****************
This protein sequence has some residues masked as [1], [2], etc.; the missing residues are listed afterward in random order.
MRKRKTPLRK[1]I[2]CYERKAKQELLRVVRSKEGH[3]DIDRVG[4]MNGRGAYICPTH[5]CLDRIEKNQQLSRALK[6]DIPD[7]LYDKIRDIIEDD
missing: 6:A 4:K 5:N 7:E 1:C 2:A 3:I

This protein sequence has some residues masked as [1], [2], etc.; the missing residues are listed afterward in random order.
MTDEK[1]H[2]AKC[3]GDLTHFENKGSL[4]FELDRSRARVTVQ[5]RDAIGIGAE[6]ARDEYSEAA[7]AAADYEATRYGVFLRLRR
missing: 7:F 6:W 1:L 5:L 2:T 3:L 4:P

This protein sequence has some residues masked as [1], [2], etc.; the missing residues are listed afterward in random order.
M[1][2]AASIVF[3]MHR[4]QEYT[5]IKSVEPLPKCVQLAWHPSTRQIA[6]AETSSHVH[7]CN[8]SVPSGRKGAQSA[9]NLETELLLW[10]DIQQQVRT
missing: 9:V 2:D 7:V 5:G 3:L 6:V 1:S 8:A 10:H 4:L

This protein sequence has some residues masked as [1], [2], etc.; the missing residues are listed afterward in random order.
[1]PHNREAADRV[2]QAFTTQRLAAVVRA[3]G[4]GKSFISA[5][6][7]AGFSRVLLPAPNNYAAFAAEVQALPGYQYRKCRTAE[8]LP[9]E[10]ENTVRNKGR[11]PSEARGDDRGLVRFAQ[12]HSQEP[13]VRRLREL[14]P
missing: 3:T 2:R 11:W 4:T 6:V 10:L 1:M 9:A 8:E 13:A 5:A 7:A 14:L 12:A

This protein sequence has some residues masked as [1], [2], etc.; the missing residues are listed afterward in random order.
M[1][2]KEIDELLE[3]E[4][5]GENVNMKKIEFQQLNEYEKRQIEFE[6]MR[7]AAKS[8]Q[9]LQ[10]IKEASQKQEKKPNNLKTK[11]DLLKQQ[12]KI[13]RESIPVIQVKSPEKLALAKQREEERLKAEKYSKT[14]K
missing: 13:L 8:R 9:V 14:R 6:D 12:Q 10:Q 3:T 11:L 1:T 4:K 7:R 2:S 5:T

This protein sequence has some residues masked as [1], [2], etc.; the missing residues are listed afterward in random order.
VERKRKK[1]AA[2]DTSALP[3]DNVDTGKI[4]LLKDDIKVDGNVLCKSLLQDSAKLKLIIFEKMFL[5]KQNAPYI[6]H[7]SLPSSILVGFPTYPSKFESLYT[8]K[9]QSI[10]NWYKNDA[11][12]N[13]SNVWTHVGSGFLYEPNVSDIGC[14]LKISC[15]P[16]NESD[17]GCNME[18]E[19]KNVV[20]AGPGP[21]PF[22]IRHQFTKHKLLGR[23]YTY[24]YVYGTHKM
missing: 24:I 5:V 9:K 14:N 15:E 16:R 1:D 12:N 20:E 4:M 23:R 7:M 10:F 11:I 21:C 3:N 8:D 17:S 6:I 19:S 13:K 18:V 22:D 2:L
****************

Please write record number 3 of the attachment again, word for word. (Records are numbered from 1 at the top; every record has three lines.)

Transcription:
This protein sequence has some residues masked as [1], [2], etc.; the missing residues are listed afterward in random order.
M[1][2]AASIVF[3]MHR[4]QEYT[5]IKSVEPLPKCVQLAWHPSTRQIA[6]AETSSHVH[7]CN[8]SVPSGRKGAQSA[9]NLETELLLW[10]DIQQQVRT
missing: 9:V 2:D 7:V 5:G 3:L 6:V 1:S 8:A 10:H 4:L